Chanock was an internationally renowned virologist who identified a baffling pathogen that infects the majority of infants and is the most common cause of life-threatening pneumonia in premature babies; the first to identify and characterize this pathogen, which he called human respiratory syncytial virus, or RSV. Six-decade career at the National Institute of Allergy and Infectious Diseases in Bethesda, Dr. Chanock did wide-ranging and groundbreaking research on a number of stubborn and dangerous diseases, particularly those affecting children and babies. Equally admired by colleagues for his ability to foster a dynamic and creative environment in which other scientists also thrived. Members of his lab group identified the Norwalk virus, which causes intestinal flu, and did pioneering work on vaccines against hepatitis A and West Nile virus. They also developed the first vaccine for rotavirus.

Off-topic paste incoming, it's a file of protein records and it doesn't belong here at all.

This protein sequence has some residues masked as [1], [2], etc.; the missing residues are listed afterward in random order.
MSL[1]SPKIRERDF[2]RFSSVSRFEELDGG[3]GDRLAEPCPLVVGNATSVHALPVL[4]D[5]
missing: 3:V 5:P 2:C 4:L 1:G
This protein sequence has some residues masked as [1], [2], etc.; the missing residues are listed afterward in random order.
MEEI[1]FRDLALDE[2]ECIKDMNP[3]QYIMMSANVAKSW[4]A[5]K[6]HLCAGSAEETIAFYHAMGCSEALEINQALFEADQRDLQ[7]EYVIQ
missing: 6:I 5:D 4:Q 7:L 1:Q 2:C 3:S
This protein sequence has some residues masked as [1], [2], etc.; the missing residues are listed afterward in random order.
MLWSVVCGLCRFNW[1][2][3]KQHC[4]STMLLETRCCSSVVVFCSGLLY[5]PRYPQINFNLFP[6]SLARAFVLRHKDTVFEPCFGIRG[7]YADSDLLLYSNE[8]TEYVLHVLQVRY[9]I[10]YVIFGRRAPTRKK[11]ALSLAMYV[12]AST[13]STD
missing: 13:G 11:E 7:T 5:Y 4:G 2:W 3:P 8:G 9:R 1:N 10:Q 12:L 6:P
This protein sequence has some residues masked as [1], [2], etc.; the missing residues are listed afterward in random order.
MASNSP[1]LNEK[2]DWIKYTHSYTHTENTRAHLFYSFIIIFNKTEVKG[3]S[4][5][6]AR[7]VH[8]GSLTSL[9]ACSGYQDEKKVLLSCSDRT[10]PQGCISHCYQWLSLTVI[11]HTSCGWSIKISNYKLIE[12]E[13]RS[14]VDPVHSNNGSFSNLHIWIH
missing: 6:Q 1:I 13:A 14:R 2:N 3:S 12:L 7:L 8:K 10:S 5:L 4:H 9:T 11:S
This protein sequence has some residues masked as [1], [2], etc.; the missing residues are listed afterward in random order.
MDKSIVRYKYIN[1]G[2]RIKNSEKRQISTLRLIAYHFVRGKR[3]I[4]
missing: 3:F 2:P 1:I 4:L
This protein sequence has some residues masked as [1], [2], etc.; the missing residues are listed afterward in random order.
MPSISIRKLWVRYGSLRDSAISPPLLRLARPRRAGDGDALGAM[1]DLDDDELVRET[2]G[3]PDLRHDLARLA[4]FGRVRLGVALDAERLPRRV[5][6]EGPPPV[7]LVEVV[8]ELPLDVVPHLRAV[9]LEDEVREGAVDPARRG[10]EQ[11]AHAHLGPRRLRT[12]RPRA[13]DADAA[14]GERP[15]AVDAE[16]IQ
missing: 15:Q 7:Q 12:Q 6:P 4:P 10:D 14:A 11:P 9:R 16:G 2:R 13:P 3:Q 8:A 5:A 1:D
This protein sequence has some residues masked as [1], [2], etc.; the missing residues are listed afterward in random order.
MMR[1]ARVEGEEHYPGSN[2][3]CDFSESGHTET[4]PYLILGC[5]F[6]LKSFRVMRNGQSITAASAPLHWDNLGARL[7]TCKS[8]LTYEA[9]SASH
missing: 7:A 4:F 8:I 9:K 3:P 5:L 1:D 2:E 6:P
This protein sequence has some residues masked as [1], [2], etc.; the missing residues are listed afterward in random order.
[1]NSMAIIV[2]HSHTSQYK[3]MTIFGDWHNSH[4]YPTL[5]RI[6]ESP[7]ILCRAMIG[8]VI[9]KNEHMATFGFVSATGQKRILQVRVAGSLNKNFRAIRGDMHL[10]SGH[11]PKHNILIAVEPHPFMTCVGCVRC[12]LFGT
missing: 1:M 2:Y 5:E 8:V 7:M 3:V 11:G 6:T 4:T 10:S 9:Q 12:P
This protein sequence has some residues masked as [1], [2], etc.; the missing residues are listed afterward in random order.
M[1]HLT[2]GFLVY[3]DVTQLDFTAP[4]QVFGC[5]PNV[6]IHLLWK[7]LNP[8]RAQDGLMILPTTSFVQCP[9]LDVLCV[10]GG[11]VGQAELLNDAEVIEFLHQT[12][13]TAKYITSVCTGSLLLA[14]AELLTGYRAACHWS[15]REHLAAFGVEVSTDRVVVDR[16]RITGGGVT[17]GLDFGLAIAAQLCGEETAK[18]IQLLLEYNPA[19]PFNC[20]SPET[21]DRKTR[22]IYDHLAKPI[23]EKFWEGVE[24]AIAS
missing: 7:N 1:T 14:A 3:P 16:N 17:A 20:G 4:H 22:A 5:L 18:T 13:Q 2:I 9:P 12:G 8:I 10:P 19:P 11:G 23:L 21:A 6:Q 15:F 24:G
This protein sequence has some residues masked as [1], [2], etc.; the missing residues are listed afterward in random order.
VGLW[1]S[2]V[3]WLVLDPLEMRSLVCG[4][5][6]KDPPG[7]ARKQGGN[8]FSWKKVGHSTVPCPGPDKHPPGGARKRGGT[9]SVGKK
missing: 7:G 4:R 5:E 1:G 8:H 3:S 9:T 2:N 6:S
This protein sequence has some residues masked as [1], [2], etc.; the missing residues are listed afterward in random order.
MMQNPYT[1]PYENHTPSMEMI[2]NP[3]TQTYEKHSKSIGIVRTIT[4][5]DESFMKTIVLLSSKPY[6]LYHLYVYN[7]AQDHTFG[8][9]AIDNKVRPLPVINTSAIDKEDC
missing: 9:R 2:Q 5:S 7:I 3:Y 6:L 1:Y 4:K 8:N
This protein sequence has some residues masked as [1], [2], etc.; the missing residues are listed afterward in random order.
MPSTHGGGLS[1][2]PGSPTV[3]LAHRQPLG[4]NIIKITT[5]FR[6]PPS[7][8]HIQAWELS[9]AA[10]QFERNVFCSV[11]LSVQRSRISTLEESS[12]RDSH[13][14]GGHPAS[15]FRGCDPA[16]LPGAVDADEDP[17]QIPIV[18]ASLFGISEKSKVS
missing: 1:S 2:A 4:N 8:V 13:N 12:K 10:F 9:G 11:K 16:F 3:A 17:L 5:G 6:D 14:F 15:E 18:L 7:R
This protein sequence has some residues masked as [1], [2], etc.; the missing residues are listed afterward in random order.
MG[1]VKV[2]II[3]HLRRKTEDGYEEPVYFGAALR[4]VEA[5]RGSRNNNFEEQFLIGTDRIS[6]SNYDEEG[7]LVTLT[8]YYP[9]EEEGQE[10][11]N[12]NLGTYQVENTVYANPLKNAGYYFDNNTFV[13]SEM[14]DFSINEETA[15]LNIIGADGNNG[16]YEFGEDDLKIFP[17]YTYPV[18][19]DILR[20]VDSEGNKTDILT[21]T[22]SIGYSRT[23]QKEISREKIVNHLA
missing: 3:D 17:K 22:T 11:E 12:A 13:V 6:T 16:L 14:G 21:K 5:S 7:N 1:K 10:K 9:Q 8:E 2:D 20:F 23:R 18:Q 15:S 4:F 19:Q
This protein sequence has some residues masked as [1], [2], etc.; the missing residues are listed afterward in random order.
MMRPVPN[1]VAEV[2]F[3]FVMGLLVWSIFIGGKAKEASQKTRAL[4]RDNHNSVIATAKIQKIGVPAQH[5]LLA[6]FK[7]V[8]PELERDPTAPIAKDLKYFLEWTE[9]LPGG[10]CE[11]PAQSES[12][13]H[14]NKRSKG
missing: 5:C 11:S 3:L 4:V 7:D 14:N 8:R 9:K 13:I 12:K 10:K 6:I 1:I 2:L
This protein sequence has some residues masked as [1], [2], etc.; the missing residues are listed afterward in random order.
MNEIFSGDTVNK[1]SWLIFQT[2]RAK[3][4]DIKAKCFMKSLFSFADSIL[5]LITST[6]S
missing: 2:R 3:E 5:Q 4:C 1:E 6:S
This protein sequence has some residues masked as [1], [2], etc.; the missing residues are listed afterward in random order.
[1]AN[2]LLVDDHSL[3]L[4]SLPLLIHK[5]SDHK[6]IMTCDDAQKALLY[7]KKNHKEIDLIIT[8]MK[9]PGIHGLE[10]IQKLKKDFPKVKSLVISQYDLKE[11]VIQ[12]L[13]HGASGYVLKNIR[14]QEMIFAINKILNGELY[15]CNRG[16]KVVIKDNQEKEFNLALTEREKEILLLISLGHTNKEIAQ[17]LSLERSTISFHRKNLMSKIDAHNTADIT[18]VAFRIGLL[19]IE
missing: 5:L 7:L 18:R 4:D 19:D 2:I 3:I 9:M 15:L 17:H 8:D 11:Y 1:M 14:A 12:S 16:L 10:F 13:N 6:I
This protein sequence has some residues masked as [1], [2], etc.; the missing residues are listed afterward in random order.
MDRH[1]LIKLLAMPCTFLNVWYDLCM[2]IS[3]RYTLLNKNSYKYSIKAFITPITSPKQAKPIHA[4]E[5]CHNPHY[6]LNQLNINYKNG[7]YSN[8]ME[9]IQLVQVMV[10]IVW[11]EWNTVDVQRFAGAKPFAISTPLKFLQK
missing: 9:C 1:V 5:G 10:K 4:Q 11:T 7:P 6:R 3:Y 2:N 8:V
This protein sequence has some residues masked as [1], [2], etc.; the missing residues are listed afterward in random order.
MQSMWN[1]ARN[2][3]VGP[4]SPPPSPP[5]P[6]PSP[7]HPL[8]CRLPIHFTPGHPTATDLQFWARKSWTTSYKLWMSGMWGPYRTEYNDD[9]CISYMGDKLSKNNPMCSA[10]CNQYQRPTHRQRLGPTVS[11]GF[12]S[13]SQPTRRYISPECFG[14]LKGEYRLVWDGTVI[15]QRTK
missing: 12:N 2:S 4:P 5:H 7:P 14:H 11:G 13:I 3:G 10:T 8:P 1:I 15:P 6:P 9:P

From the guide to the Robert Chanock papers, 1950-2000, (History of Medicine Division. National Library of Medicine)